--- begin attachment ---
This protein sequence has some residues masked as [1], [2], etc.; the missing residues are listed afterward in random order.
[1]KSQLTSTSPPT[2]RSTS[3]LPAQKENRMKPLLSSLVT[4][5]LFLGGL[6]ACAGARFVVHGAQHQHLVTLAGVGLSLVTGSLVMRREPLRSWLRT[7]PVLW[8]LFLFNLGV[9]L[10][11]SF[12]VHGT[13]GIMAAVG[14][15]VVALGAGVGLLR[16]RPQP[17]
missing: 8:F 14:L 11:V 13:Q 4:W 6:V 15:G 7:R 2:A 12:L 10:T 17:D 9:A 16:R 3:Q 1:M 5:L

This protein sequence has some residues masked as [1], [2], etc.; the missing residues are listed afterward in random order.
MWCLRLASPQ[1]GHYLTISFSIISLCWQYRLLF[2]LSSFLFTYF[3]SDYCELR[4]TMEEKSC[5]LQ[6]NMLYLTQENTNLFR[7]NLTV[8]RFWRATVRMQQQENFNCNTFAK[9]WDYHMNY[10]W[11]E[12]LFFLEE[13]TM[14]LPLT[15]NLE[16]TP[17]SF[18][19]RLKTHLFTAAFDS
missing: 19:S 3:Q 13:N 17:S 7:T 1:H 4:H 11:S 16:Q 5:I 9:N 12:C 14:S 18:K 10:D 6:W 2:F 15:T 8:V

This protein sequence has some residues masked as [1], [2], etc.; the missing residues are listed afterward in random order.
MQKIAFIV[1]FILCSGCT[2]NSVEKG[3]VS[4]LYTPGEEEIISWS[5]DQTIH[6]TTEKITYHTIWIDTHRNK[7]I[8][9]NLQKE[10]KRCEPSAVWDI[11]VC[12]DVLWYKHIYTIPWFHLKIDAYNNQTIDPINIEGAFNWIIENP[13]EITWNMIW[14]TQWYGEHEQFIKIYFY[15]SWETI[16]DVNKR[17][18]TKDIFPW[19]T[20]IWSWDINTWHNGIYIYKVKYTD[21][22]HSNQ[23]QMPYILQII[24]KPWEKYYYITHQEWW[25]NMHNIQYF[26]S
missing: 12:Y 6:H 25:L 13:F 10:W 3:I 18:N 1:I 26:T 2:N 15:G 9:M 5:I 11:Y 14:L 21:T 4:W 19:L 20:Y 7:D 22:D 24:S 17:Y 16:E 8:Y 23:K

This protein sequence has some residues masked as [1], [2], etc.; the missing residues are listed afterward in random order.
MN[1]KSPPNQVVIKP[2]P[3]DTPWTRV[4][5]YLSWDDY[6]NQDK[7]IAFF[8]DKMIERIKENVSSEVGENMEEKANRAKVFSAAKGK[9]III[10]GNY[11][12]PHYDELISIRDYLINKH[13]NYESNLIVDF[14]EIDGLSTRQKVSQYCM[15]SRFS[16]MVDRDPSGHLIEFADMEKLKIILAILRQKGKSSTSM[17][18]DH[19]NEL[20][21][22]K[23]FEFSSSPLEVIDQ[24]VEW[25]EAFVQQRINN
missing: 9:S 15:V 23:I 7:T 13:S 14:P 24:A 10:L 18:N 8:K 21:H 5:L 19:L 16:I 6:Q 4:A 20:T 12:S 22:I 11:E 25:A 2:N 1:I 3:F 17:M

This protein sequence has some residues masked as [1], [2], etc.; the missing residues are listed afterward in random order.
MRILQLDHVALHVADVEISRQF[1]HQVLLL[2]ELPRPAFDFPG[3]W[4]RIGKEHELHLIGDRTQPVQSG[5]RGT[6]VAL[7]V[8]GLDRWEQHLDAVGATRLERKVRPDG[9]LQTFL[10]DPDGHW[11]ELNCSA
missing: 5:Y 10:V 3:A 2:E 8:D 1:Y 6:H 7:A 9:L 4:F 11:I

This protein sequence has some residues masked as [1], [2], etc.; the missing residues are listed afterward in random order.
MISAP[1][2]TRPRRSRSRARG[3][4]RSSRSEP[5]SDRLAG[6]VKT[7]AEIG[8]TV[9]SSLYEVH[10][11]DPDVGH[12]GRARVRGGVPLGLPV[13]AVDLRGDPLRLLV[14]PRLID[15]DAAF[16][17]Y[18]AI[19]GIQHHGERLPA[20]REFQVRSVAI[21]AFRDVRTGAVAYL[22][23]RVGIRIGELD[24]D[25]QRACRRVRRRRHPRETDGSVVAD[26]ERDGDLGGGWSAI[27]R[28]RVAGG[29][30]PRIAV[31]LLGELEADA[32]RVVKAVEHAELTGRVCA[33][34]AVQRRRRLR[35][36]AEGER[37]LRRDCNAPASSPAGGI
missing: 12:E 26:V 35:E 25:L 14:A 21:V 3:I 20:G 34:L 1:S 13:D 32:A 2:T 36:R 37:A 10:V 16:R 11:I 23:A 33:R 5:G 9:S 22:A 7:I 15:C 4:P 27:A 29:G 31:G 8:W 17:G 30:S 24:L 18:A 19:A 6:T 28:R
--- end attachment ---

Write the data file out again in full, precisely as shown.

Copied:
This protein sequence has some residues masked as [1], [2], etc.; the missing residues are listed afterward in random order.
[1]KSQLTSTSPPT[2]RSTS[3]LPAQKENRMKPLLSSLVT[4][5]LFLGGL[6]ACAGARFVVHGAQHQHLVTLAGVGLSLVTGSLVMRREPLRSWLRT[7]PVLW[8]LFLFNLGV[9]L[10][11]SF[12]VHGT[13]GIMAAVG[14][15]VVALGAGVGLLR[16]RPQP[17]
missing: 8:F 14:L 11:V 13:Q 4:W 6:V 15:G 7:R 2:A 12:L 10:T 17:D 9:A 16:R 3:Q 1:M 5:L

This protein sequence has some residues masked as [1], [2], etc.; the missing residues are listed afterward in random order.
MWCLRLASPQ[1]GHYLTISFSIISLCWQYRLLF[2]LSSFLFTYF[3]SDYCELR[4]TMEEKSC[5]LQ[6]NMLYLTQENTNLFR[7]NLTV[8]RFWRATVRMQQQENFNCNTFAK[9]WDYHMNY[10]W[11]E[12]LFFLEE[13]TM[14]LPLT[15]NLE[16]TP[17]SF[18][19]RLKTHLFTAAFDS
missing: 19:S 3:Q 13:N 17:S 7:T 1:H 4:H 11:S 16:Q 5:I 9:N 12:C 14:S 18:K 10:D 6:W 2:F 15:T 8:V

This protein sequence has some residues masked as [1], [2], etc.; the missing residues are listed afterward in random order.
MQKIAFIV[1]FILCSGCT[2]NSVEKG[3]VS[4]LYTPGEEEIISWS[5]DQTIH[6]TTEKITYHTIWIDTHRNK[7]I[8][9]NLQKE[10]KRCEPSAVWDI[11]VC[12]DVLWYKHIYTIPWFHLKIDAYNNQTIDPINIEGAFNWIIENP[13]EITWNMIW[14]TQWYGEHEQFIKIYFY[15]SWETI[16]DVNKR[17][18]TKDIFPW[19]T[20]IWSWDINTWHNGIYIYKVKYTD[21][22]HSNQ[23]QMPYILQII[24]KPWEKYYYITHQEWW[25]NMHNIQYF[26]S
missing: 12:Y 6:H 25:L 13:F 10:W 3:I 18:N 1:I 26:T 2:N 15:G 9:M 5:I 11:Y 14:L 21:T 4:W 19:L 20:Y 7:D 22:D 24:S 17:Y 16:E 8:Y 23:K

This protein sequence has some residues masked as [1], [2], etc.; the missing residues are listed afterward in random order.
MN[1]KSPPNQVVIKP[2]P[3]DTPWTRV[4][5]YLSWDDY[6]NQDK[7]IAFF[8]DKMIERIKENVSSEVGENMEEKANRAKVFSAAKGK[9]III[10]GNY[11][12]PHYDELISIRDYLINKH[13]NYESNLIVDF[14]EIDGLSTRQKVSQYCM[15]SRFS[16]MVDRDPSGHLIEFADMEKLKIILAILRQKGKSSTSM[17][18]DH[19]NEL[20][21][22]K[23]FEFSSSPLEVIDQ[24]VEW[25]EAFVQQRINN
missing: 9:S 15:V 23:I 7:T 13:S 14:P 24:A 10:L 18:N 8:K 21:H 5:L 19:L 16:I 6:Q 4:A 20:T 12:S 22:I 11:E 25:A 2:N 1:I 3:F 17:M

This protein sequence has some residues masked as [1], [2], etc.; the missing residues are listed afterward in random order.
MRILQLDHVALHVADVEISRQF[1]HQVLLL[2]ELPRPAFDFPG[3]W[4]RIGKEHELHLIGDRTQPVQSG[5]RGT[6]VAL[7]V[8]GLDRWEQHLDAVGATRLERKVRPDG[9]LQTFL[10]DPDGHW[11]ELNCSA
missing: 5:Y 10:V 3:A 2:E 8:D 1:Y 6:H 7:A 9:L 4:F 11:I

This protein sequence has some residues masked as [1], [2], etc.; the missing residues are listed afterward in random order.
MISAP[1][2]TRPRRSRSRARG[3][4]RSSRSEP[5]SDRLAG[6]VKT[7]AEIG[8]TV[9]SSLYEVH[10][11]DPDVGH[12]GRARVRGGVPLGLPV[13]AVDLRGDPLRLLV[14]PRLID[15]DAAF[16][17]Y[18]AI[19]GIQHHGERLPA[20]REFQVRSVAI[21]AFRDVRTGAVAYL[22][23]RVGIRIGELD[24]D[25]QRACRRVRRRRHPRETDGSVVAD[26]ERDGDLGGGWSAI[27]R[28]RVAGG[29][30]PRIAV[31]LLGELEADA[32]RVVKAVEHAELTGRVCA[33][34]AVQRRRRLR[35][36]AEGER[37]LRRDCNAPASSPAGGI
missing: 12:E 26:V 35:E 25:L 14:A 21:V 3:I 20:G 34:L 1:S 13:D 32:A 2:T 36:R 37:A 10:V 16:R 11:I 23:A 33:R 5:G 9:S 22:A 7:I 15:C 4:P 27:A 29:G 31:G 8:W 17:G 30:S 24:L 18:A 19:A 6:T 28:R